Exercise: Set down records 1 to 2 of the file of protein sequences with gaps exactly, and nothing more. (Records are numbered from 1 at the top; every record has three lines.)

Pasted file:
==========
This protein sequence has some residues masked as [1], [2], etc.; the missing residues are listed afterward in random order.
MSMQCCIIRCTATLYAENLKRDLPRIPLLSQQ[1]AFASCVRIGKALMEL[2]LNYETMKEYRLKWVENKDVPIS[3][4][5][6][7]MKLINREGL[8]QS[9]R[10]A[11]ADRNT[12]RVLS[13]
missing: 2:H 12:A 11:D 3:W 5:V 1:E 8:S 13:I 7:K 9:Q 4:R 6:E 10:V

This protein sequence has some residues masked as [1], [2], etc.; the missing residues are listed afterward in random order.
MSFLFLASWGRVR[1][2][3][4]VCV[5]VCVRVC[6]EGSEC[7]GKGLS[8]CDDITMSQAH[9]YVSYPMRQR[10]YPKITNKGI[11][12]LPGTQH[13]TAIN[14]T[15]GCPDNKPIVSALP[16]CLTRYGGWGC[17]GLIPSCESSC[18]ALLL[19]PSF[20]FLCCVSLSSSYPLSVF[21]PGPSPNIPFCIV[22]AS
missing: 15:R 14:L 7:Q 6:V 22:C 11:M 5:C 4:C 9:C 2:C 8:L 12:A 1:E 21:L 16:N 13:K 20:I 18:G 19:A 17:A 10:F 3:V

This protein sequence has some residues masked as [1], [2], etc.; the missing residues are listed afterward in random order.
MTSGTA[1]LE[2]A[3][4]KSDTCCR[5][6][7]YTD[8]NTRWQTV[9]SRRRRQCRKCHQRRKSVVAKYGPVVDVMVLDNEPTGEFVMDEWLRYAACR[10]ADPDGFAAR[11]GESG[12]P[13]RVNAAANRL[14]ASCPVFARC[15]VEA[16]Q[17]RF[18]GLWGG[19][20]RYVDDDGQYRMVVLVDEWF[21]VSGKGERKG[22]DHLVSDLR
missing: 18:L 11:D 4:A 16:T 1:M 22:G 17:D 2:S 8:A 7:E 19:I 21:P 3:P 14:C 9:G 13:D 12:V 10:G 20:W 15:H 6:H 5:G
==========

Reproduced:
This protein sequence has some residues masked as [1], [2], etc.; the missing residues are listed afterward in random order.
MSMQCCIIRCTATLYAENLKRDLPRIPLLSQQ[1]AFASCVRIGKALMEL[2]LNYETMKEYRLKWVENKDVPIS[3][4][5][6][7]MKLINREGL[8]QS[9]R[10]A[11]ADRNT[12]RVLS[13]
missing: 2:H 12:A 11:D 3:W 5:V 1:E 8:S 13:I 7:K 9:Q 4:R 6:E 10:V

This protein sequence has some residues masked as [1], [2], etc.; the missing residues are listed afterward in random order.
MSFLFLASWGRVR[1][2][3][4]VCV[5]VCVRVC[6]EGSEC[7]GKGLS[8]CDDITMSQAH[9]YVSYPMRQR[10]YPKITNKGI[11][12]LPGTQH[13]TAIN[14]T[15]GCPDNKPIVSALP[16]CLTRYGGWGC[17]GLIPSCESSC[18]ALLL[19]PSF[20]FLCCVSLSSSYPLSVF[21]PGPSPNIPFCIV[22]AS
missing: 15:R 14:L 7:Q 6:V 22:C 11:M 5:C 4:C 9:C 2:C 8:L 12:A 1:E 21:L 16:N 13:K 20:I 18:G 19:A 17:A 10:F 3:V